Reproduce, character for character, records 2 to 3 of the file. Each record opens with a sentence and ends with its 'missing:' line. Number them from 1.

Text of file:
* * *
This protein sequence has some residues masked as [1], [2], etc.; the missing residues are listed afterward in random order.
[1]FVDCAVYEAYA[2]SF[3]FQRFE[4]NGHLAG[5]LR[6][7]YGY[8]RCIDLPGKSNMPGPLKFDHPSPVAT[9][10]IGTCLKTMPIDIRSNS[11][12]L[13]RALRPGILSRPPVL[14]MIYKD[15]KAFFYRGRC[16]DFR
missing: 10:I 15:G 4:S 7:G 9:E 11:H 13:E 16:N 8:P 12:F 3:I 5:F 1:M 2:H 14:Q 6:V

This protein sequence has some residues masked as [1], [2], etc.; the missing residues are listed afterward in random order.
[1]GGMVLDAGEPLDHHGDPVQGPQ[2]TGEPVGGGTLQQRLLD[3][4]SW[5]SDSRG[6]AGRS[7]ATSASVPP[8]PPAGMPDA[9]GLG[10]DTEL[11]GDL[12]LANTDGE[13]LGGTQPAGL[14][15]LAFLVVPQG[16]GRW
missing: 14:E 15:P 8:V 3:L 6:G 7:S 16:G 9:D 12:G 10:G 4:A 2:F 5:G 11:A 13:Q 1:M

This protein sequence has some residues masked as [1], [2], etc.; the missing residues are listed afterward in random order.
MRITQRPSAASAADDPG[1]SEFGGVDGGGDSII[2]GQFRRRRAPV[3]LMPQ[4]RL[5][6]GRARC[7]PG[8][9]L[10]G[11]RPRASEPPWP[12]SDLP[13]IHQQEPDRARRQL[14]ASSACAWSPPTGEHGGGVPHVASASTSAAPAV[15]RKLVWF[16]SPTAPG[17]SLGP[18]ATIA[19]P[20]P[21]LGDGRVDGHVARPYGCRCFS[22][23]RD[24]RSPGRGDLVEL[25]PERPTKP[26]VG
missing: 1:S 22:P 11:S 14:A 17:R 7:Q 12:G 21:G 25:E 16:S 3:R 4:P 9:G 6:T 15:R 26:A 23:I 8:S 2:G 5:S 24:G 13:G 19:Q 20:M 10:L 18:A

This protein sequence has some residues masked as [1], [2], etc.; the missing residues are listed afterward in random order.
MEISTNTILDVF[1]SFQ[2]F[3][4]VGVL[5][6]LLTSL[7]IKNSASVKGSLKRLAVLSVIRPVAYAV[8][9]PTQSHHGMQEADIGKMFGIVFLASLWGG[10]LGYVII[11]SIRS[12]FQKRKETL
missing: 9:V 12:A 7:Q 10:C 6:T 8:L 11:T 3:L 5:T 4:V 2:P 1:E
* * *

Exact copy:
This protein sequence has some residues masked as [1], [2], etc.; the missing residues are listed afterward in random order.
[1]GGMVLDAGEPLDHHGDPVQGPQ[2]TGEPVGGGTLQQRLLD[3][4]SW[5]SDSRG[6]AGRS[7]ATSASVPP[8]PPAGMPDA[9]GLG[10]DTEL[11]GDL[12]LANTDGE[13]LGGTQPAGL[14][15]LAFLVVPQG[16]GRW
missing: 14:E 15:P 8:V 3:L 6:G 7:S 16:G 9:D 12:G 10:G 4:A 2:F 5:G 11:A 13:Q 1:M

This protein sequence has some residues masked as [1], [2], etc.; the missing residues are listed afterward in random order.
MRITQRPSAASAADDPG[1]SEFGGVDGGGDSII[2]GQFRRRRAPV[3]LMPQ[4]RL[5][6]GRARC[7]PG[8][9]L[10]G[11]RPRASEPPWP[12]SDLP[13]IHQQEPDRARRQL[14]ASSACAWSPPTGEHGGGVPHVASASTSAAPAV[15]RKLVWF[16]SPTAPG[17]SLGP[18]ATIA[19]P[20]P[21]LGDGRVDGHVARPYGCRCFS[22][23]RD[24]RSPGRGDLVEL[25]PERPTKP[26]VG
missing: 1:S 22:P 11:S 14:A 17:R 7:Q 12:G 21:G 25:E 16:S 3:R 4:P 9:G 6:T 15:R 26:A 23:I 8:S 2:G 5:S 24:G 13:G 19:Q 20:M 10:L 18:A